Posts tagged with “documentary”
Stephin Merritt, and a little less so his band The Magnetic Fields, is one of those polarizing figures. You either love him or hate him (or a third category: never heard of him). He’s an unbelievably talented and prolific song writer, cranking out albums with The Magnetic Fields in addition to three other bands and at least two side projects at all times, including a 2009 staging of a not-for-kids musical based on the Neil Gaiman book Coraline (strangely not associated with the movie version of that book that came out the same year). His music and lyrics generally strike a lovely tone of sadly funny–unique, sweet without being sticky, and surreal but totally recognizable. My favorites of his songs live in the same part of my brain as the very best of Wes Anderson’s movies, if you get me. (It’s okay if you don’t; that doesn’t make much sense.) He tours with his band but is very open about pretty much hating playing live, due in equal parts to an ear condition that makes applause and loud music literally painful to him and to his generally prickly personality. I’ve seen him live a few times and have found him in turns to be dryly hilarious, self-deprecating, extremely entertaining, really boring, and rude to and dismissive of an audience that clearly loves him. I find him fasinating, and the documentary about him and the band that’s been floating around festivals since June ought to be really great. Strange Powers: Stephin Merritt and the Magnetic Fields hasn’t graced my city yet, but I’m keeping an eye out for it (maybe it will show up this year at STIFF?) and will report back as soon as possible. In the meantime, please enjoy these enticing clips.
THE COVE (2009/DVD) Don’t miss this thrilling and horrific adventure (and 2010 Best Documentary Feature Oscar winner) about a hero for compassionate humans everywhere, TV’s “Flipper” dolphin trainer turned free-the-dolphins activist Richard “Ric” O’Barry, and his noble ongoing quest to expose and ultimately stop government-sanctioned dolphin drive hunting at the titular blood-soaked cove in a Taiji, Japan, national park where 23,000+ dolphins are brutally slaughtered annually.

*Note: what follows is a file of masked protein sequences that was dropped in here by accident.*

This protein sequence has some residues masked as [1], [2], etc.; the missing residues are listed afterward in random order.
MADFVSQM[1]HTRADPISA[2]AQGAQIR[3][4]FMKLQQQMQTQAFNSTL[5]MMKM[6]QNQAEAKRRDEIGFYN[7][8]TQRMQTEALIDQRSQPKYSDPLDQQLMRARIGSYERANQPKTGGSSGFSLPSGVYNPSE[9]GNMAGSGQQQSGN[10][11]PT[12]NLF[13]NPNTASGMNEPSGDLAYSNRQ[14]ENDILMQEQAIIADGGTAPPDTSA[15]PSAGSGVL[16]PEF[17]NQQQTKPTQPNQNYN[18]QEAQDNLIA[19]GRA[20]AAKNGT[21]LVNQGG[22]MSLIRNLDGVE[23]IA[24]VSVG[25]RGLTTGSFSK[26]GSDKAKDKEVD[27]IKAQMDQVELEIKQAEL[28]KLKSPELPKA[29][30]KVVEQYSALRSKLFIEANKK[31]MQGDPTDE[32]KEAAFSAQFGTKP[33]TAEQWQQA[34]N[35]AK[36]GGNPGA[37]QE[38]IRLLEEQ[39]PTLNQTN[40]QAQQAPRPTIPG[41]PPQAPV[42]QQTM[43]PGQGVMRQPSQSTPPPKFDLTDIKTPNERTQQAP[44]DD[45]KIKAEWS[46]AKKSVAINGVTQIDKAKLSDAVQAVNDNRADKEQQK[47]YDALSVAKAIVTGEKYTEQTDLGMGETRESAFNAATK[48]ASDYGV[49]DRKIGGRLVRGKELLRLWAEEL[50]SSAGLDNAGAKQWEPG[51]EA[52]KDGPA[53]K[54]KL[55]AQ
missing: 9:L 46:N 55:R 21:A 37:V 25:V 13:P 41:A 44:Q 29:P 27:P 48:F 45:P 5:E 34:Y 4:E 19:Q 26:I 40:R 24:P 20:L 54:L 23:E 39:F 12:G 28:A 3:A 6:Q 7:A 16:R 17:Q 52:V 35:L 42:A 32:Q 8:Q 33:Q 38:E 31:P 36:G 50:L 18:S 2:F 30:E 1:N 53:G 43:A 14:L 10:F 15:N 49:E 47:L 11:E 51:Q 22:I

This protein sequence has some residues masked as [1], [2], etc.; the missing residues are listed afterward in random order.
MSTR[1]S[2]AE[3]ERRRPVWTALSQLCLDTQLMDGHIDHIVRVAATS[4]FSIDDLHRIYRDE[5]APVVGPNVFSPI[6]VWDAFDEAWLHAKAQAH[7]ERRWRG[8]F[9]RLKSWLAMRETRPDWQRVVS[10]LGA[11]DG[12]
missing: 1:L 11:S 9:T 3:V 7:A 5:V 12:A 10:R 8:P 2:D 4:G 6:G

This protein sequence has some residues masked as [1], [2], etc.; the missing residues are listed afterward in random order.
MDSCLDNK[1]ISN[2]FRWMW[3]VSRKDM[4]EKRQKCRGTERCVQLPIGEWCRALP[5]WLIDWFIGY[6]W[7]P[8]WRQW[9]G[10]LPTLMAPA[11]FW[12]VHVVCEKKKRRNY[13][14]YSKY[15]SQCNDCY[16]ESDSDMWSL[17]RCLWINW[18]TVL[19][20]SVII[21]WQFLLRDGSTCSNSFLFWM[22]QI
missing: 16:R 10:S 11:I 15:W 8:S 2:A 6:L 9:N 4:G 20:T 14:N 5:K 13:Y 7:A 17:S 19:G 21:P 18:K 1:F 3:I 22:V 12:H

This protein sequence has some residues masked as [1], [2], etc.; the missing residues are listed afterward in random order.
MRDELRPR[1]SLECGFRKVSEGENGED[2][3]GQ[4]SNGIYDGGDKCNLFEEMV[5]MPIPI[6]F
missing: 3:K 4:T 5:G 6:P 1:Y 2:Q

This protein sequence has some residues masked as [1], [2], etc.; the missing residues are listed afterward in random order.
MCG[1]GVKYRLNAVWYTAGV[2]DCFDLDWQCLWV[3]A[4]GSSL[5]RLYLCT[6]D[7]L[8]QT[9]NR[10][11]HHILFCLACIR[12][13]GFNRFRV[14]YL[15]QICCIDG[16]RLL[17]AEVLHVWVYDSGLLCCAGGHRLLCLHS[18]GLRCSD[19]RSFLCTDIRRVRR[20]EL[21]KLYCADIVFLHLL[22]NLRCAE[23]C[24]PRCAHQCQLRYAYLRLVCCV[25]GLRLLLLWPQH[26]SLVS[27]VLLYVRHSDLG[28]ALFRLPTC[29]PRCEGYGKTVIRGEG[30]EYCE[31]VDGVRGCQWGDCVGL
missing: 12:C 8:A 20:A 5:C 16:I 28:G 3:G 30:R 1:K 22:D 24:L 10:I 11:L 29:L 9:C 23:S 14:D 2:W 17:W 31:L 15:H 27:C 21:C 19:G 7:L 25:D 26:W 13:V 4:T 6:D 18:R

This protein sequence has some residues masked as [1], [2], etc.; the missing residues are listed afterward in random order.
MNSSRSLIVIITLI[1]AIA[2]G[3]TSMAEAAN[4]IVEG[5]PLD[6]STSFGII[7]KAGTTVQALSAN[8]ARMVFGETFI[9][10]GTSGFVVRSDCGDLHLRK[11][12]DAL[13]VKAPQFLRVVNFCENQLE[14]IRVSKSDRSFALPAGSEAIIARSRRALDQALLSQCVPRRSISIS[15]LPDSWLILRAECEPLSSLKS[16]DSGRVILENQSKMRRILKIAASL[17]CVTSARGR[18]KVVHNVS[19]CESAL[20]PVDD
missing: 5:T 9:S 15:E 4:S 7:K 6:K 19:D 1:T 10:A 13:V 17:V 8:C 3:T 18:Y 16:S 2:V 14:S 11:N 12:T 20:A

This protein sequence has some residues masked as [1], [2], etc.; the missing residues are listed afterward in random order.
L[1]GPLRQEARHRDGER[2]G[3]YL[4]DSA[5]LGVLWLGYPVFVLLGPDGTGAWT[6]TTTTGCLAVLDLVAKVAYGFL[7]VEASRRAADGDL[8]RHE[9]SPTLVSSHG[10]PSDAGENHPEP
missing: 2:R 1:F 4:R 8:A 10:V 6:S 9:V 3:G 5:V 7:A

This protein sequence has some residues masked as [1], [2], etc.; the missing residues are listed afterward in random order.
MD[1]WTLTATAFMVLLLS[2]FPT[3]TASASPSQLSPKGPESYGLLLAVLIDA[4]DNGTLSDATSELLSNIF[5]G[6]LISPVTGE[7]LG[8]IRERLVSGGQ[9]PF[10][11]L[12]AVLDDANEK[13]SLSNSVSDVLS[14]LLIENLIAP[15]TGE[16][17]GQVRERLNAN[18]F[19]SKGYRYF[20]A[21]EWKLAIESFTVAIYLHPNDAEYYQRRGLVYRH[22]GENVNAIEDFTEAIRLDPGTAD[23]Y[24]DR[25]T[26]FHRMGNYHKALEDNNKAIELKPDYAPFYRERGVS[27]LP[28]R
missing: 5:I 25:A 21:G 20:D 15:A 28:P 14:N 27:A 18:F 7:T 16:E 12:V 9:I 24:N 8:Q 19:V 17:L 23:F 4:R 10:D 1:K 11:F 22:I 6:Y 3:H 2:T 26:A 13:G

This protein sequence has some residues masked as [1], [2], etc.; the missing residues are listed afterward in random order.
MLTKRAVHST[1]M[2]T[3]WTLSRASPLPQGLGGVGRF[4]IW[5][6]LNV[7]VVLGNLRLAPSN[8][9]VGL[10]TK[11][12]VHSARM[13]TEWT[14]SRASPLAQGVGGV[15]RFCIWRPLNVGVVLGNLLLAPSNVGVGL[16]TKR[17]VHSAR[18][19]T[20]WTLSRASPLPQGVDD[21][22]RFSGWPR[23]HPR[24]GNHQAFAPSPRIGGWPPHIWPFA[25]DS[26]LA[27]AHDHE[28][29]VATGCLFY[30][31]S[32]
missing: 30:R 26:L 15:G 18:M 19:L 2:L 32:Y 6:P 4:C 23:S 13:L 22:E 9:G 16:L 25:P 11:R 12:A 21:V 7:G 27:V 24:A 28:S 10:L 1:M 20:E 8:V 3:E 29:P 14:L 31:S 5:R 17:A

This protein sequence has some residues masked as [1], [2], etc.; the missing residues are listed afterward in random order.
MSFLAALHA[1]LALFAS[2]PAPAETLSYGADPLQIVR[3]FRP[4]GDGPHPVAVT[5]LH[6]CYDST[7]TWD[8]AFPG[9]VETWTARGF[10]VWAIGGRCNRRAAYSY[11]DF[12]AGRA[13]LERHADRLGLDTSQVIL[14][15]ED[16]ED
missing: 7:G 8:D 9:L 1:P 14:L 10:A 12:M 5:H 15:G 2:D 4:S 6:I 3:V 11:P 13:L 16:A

What drives O’Barry is guilt—feeling responsible for the Dolphinarium craze spawned by his work on “Flipper,” he’s spent the last thirty years working incessantly to free dolphins from captivity. What first disturbed him as a trainer was when he noticed that, when “Flipper” aired and O’Barry pulled his TV out to the dock to let the dolphins watch their work, the dolphins seemed to recognize themselves onscreen, squeaking and making a happy ruckus when they saw/heard themselves, leading the trainer to one conclusion: these creatures are far more intelligent and self aware than he’d previously thought. But what finally turned him into an activist was when one of his “Flipper” dolphins, Cathy, “commited suicide in [his] arms,” just closing her blowhole and choosing to not reopen it. O’Barry decided then that dolphins simply aren’t meant to be confined in pens—out on the open sea it’s common for a dolphin to travel 40 or more miles within a few hours. The close confinement, in conjunction with the crowd noise and loudspeakers of most modern dolphin pools, was simply too much stress for these creatures to bear. A changed man, O’Barry was arrested for attempting to free a dolphin from a sea pen near the island of Bimini later that week. Read more »
THE QUEEN AND I (2009/HBO) Engaging documentary by Sweden-based Iranian filmmaker (and exiled revolutionary) Nahid Persson Sarvestani detailing her efforts to make a film about (and eventually, developing a relationship with) Royal Queen Farah, the exiled widow of the deposed Shah of Iran. Now based in Paris and living the life of a celebrity to a degree—fans stop her continuously on the street for photos and autographs—the uber-classy RQF is understandably reluctant when approached by the earnest filmmaker about making a movie delving into her tumultuous past. It says something of her character that, even after Sarvestani confesses that she was a part of the very revolutionary force that deposed the Shah in 1979, the RQF not only permits the filmmaker access to her private life (albeit gradually), but she also lets her personal barriers fall, allowing their polite and reserved interviews to mature into an unlikely friendship. Read more »